Mental Game Improvement

For over 100 years it has been said that pool is a mental game. Grady Mathews told us long ago that the pool is at least 80% mental. Indeed, most of today’s professional players embrace sound mental game strategies. So if most players have already acknowledged the impact of the mental side of pool on our performance, why have many not taken the time to learn and improve this very important part of our game?

Pool has become a game of carbon fiber shafts and “$20 chalk.” The billiards industry places huge emphasis on how the latest equipment will help your playing ability. But as we already know, most of these are false promises.

The game has seen huge technological advancement over the past hundred years – we can hit the cue ball with side-spin and less deflection than ever before, supposedly, modern day layered tips give players more control and the latest billiard balls are almost 100 percent round. But for some unexplained reason, players aren’t much better than before. Despite all the innovation and hype about how much easier the game is, the latest cues, fast cloth and training aids, have not made much of an impact.

The fact remains, there is something else that we can do instead of buying the latest equipment.  Practice time with goal setting will definitely help.  Also, think about taking pool lessons from a certified instructor who has the ability to train you on the finer points of the mental game. However, being given the physical tools alone is not enough to make us play at the professional level. We must embrace something else.

Developing the mental side of pocket billiards is the final frontier that remains unmastered to most students. One of the reasons we love pool is also one of the reasons we fail to get better. Lagging for break with no idea what to expect over the next hour or two is one of the most alluring qualities of the game. Why is it, with the same pool stroke we are capable of winning the tournament one week and going two and out the next?

Pool has more ups and downs than most other sports and more time to think about them. But this can be changed. If we can embrace a solid mental approach to each match we will play a more consistent game of pool. Being able to control our emotions and get into the right state of mind before we stroke the cue ball is one key to playing well. We need to be disciplined and embrace a sound pre-shot routine to reduce inconsistency. This will also help players to remain focused on the “present moment”.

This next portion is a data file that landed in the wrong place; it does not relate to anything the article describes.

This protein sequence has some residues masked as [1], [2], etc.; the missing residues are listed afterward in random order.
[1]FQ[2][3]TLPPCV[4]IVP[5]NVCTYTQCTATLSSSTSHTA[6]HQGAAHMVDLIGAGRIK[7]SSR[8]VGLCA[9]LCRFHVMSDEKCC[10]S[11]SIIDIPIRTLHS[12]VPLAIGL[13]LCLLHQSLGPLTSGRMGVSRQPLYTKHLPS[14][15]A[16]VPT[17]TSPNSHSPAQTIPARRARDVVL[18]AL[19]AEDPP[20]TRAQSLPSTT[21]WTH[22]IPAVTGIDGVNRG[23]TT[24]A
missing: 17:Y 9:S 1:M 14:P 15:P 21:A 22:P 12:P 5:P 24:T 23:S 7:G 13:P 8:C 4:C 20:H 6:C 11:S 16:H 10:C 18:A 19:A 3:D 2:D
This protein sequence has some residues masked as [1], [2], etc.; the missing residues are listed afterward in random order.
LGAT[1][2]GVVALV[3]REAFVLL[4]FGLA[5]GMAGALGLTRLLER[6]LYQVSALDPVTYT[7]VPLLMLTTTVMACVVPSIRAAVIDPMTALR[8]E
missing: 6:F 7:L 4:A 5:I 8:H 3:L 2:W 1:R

So how do we improve control of our minds at the table? What we need is to relax when we are in between shots, and reach a state of intense focus when we are executing a shot. Through learning this process and making it a sub-conscious action, we will get closer and closer to reaching our potential. If we are able to learn a structured pre-shot routine, which allows us to switch into a high state of focus during each shot, we can achieve the correct mindset for a quality game of pool.

Your new routine will positively reinforce your ability to analyze, visualize, and trust your abilities on each shot. Your practice routine on the table will involve seeing and hitting as many shots as possible, so that visualization becomes part of your instinct. Then on the table, all we have to think about is what shot we want to hit without any technical thoughts. Negativity, such as fear of pocketing the nine, embarrassing yourself in front of your team and generally not playing up to your potential will, overtime, disappear as your new pre-shot routine becomes more automated.

There are no shortcuts or gimmicks to developing aptitude for the mental side of pool. However, enrolling at Virtual Billiard Academy and using it as a resource, along with applying the above mentioned principles into your game, you will be able to play a better game of pool than ever before.